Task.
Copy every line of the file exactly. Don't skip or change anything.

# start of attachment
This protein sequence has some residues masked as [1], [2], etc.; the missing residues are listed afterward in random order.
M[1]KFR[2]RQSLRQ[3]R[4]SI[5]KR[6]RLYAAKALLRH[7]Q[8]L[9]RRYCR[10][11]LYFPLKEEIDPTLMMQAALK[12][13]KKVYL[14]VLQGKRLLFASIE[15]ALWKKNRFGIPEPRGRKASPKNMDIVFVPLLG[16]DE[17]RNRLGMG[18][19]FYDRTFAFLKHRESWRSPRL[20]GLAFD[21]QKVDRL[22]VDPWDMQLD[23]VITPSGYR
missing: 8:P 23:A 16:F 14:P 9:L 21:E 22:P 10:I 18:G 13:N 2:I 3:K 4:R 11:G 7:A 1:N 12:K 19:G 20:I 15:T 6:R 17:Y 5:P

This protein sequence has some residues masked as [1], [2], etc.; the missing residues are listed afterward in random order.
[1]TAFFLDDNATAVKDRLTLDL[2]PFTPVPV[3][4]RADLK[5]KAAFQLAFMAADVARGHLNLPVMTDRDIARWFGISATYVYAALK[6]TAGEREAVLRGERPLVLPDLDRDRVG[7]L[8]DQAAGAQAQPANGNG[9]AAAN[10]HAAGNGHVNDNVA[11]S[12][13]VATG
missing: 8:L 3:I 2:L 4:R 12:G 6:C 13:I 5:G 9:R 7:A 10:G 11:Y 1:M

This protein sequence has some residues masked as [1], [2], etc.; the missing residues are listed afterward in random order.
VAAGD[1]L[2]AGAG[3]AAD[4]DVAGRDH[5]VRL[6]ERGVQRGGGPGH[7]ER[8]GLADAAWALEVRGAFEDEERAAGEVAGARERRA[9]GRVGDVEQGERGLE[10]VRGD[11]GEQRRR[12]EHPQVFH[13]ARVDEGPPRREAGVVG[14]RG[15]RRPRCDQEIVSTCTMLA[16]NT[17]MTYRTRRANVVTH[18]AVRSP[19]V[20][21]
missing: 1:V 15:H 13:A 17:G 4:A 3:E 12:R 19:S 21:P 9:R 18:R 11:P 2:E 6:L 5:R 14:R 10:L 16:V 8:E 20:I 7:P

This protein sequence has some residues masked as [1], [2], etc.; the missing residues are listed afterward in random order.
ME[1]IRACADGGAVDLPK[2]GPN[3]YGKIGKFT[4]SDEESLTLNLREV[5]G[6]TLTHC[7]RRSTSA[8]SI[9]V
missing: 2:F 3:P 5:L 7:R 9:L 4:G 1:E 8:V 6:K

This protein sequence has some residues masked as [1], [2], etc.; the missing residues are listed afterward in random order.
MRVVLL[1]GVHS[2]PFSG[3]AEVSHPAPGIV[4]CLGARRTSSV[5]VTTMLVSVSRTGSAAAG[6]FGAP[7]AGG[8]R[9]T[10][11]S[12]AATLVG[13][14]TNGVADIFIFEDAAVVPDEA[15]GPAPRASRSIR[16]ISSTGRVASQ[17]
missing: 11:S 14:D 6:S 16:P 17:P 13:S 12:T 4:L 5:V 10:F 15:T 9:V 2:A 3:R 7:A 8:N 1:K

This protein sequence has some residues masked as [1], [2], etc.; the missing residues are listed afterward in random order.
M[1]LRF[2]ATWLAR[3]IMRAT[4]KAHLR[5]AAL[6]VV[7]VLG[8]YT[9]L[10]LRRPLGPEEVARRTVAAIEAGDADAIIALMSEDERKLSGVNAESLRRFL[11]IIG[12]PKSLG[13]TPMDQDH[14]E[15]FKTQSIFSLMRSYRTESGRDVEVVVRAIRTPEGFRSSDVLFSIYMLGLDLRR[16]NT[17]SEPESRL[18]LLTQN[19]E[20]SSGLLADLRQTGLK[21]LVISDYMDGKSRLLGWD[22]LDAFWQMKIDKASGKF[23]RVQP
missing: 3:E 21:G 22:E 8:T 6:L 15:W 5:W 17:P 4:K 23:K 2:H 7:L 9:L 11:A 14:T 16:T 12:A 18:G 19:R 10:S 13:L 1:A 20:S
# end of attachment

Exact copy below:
This protein sequence has some residues masked as [1], [2], etc.; the missing residues are listed afterward in random order.
M[1]KFR[2]RQSLRQ[3]R[4]SI[5]KR[6]RLYAAKALLRH[7]Q[8]L[9]RRYCR[10][11]LYFPLKEEIDPTLMMQAALK[12][13]KKVYL[14]VLQGKRLLFASIE[15]ALWKKNRFGIPEPRGRKASPKNMDIVFVPLLG[16]DE[17]RNRLGMG[18][19]FYDRTFAFLKHRESWRSPRL[20]GLAFD[21]QKVDRL[22]VDPWDMQLD[23]VITPSGYR
missing: 8:P 23:A 16:F 14:P 9:L 21:E 22:P 10:I 18:G 13:N 2:I 3:K 4:R 11:G 7:A 1:N 12:K 19:G 20:I 15:T 6:R 17:Y 5:P

This protein sequence has some residues masked as [1], [2], etc.; the missing residues are listed afterward in random order.
[1]TAFFLDDNATAVKDRLTLDL[2]PFTPVPV[3][4]RADLK[5]KAAFQLAFMAADVARGHLNLPVMTDRDIARWFGISATYVYAALK[6]TAGEREAVLRGERPLVLPDLDRDRVG[7]L[8]DQAAGAQAQPANGNG[9]AAAN[10]HAAGNGHVNDNVA[11]S[12][13]VATG
missing: 8:L 3:I 2:L 4:R 12:G 6:C 13:I 5:G 9:R 7:A 10:G 11:Y 1:M

This protein sequence has some residues masked as [1], [2], etc.; the missing residues are listed afterward in random order.
VAAGD[1]L[2]AGAG[3]AAD[4]DVAGRDH[5]VRL[6]ERGVQRGGGPGH[7]ER[8]GLADAAWALEVRGAFEDEERAAGEVAGARERRA[9]GRVGDVEQGERGLE[10]VRGD[11]GEQRRR[12]EHPQVFH[13]ARVDEGPPRREAGVVG[14]RG[15]RRPRCDQEIVSTCTMLA[16]NT[17]MTYRTRRANVVTH[18]AVRSP[19]V[20][21]
missing: 1:V 15:H 13:A 17:G 4:A 3:E 12:R 19:S 21:P 9:R 18:R 11:P 2:E 6:L 5:R 14:R 10:L 16:V 8:E 20:I 7:P

This protein sequence has some residues masked as [1], [2], etc.; the missing residues are listed afterward in random order.
ME[1]IRACADGGAVDLPK[2]GPN[3]YGKIGKFT[4]SDEESLTLNLREV[5]G[6]TLTHC[7]RRSTSA[8]SI[9]V
missing: 2:F 3:P 5:L 7:R 9:L 4:G 1:E 8:V 6:K

This protein sequence has some residues masked as [1], [2], etc.; the missing residues are listed afterward in random order.
MRVVLL[1]GVHS[2]PFSG[3]AEVSHPAPGIV[4]CLGARRTSSV[5]VTTMLVSVSRTGSAAAG[6]FGAP[7]AGG[8]R[9]T[10][11]S[12]AATLVG[13][14]TNGVADIFIFEDAAVVPDEA[15]GPAPRASRSIR[16]ISSTGRVASQ[17]
missing: 11:S 14:D 6:S 16:P 17:P 13:S 12:T 4:L 5:V 10:F 15:T 9:V 2:A 3:R 7:A 8:N 1:K

This protein sequence has some residues masked as [1], [2], etc.; the missing residues are listed afterward in random order.
M[1]LRF[2]ATWLAR[3]IMRAT[4]KAHLR[5]AAL[6]VV[7]VLG[8]YT[9]L[10]LRRPLGPEEVARRTVAAIEAGDADAIIALMSEDERKLSGVNAESLRRFL[11]IIG[12]PKSLG[13]TPMDQDH[14]E[15]FKTQSIFSLMRSYRTESGRDVEVVVRAIRTPEGFRSSDVLFSIYMLGLDLRR[16]NT[17]SEPESRL[18]LLTQN[19]E[20]SSGLLADLRQTGLK[21]LVISDYMDGKSRLLGWD[22]LDAFWQMKIDKASGKF[23]RVQP
missing: 3:E 21:G 22:E 8:T 6:L 15:W 5:W 17:P 4:K 23:K 2:H 7:L 9:L 11:A 14:T 16:T 12:A 18:G 19:R 10:S 13:L 1:A 20:S